Chelsea Pioneer Cemetery

A number of projects I’m working on has me delving into stories surrounding the horrors of war, particularly those involving Canadians. One tale I came across is that of Private Richard Rowland Thompson who in the Boer War Battle of Paardeberg saved the life of a wounded colleague and stayed with him throughout the heat of battle. He also attempted to save another as the fighting raged about him. For this he was the only Canadian recipient of a Queen’s Scarf of Honour, one of eight scarves crocheted by Queen Victoria in her final year of life. The scarf is now at the Canadian War Museum. Turns out the fellow is buried in the Chelsea Pioneer Cemetery. So I biked up the 105 right passed the small dirt road that leads to the small cemetery.

Path off the 105 towards the Chelsea Pioneer Cemetery

Realizing my mistake miles later, I headed back but not before cursing the terrible conditions of the 105 north of the Larimac golf course.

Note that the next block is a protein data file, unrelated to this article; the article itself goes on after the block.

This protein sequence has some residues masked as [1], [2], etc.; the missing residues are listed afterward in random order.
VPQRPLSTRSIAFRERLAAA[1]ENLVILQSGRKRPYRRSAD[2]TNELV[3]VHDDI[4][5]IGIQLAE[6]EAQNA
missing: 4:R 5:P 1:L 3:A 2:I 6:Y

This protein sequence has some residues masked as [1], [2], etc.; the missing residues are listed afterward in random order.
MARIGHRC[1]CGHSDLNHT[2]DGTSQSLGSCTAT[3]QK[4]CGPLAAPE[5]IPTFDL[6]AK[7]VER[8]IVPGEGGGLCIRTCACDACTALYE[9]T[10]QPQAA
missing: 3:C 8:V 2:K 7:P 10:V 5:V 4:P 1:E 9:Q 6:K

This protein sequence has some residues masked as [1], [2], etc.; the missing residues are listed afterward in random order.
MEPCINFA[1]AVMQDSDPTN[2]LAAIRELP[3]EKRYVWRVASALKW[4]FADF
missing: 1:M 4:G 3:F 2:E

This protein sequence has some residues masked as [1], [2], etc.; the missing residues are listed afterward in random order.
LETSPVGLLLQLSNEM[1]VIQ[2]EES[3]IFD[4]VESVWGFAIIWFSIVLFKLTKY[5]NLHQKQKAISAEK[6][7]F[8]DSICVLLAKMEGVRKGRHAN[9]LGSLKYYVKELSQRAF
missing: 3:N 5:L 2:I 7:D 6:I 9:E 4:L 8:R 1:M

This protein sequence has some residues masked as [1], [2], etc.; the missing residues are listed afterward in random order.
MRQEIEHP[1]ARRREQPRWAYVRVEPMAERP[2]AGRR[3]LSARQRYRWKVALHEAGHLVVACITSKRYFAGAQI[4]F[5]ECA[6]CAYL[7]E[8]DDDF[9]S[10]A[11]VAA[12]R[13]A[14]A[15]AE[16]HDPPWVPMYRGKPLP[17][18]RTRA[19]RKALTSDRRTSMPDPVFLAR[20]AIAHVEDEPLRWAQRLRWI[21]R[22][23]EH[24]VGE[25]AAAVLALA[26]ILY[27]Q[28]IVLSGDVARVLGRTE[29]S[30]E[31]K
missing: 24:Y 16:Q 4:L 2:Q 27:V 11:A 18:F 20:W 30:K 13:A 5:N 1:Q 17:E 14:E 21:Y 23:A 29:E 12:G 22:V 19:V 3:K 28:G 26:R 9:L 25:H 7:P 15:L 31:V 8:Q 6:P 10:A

Dangerous stretch of road

I also passed this very clever bike rack outside the Chelsea Smokehouse. They smoke fish.

Clever bike rack

Anyway, back to Private Richard Rowland Thompson … in commemoration of the honour Queen Victoria bestowed upon him, stone pillars flank the entrance to the small cemetery and a small cenotaph stands just beyond, listing the sons of Chelsea who fought and fell in the First and Second World Wars. It’s a very serene contemplative space, well worth the visit.

Entrance

Author: ottawavelo

bicycler

2 thoughts on “Chelsea Pioneer Cemetery”

  1. I have ridden that bad section of 105! At least once a summer, I head up to Lac Johnson (just west of Alcove. I rather mountain bike on from 0’Brian’s Beach to trail 50 exiting the park at Lac Philippe rather than go on 105. Alcove is a bit past Wakefield, so not really where you were headed.

  2. I see the route you suggested on the map – looks like a very interesting ride.
    They really should pave a safe shoulder for bicyclists on that section of the 105, at least as far as Wakefield. I’m sure it would be in the best interests for all the communities along the way in terms of attracting velo enthusiasts and tourists, especially in Wakefield with the train in limbo.

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